Love and Violence: Marriage as Metaphor for the Relationship between YHWH and Israel in the Prophetic Books

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Love and Violence: Marriage as Metaphor for the Relationship between YHWH and Israel in the Prophetic Books by Gerlinde Baumann Liturgical, Collegeville, 2003. 271 pp. $39.95. ISBN 0-8146-5147-X.

READERS OF SCRIPTURE have long wrestled with ethical and theological difficulties presented by the virulent rhetoric of the Old Testament prophets. Particularly disturbing is the prophets' conjoining of marriage imagery with metaphors of rape and abuse, presented from the perspective of an ancient male gaze that apparently saw nothing inappropriate in a husband's shaming and battering a disobedient wife. As has long been recognized, metaphoric constructions are not "just" words. Metaphors structure our deepest learning from early childhood, serving to constrain or expand notions of what is right and possible in the imaginations of individuals and of cultures. Challenges to the uncritical acceptance of prophetic metaphors of violence against women have been pressed urgently by many feminist scholars in recent decades. Standing in this tradition, Baumann explores prophetic language of love and violence. She carefully considers the meanings of ancient Hebrew terms in the semantic arenas of marriage and sexual impurity, evaluating the prophets' use of the marriage metaphor and related metaphors of adultery, rape, prostitution, and punitive shaming rituals such as forced public stripping.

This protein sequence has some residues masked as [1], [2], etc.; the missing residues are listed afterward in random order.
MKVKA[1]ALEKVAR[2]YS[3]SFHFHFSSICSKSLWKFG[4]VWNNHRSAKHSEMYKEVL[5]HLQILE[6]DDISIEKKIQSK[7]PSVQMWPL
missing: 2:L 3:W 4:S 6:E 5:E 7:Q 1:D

In closely argued exegesis, Baumann focuses on semantic nuances in Hosea, Isaiah, Jeremiah, and Ezekiel, giving brief attention to Lamentations and some of the remaining minor prophets. She raises anew questions that have long troubled interpreters: How might a faithful reader appropriate Scriptural metaphors of God as rapist or battering husband? …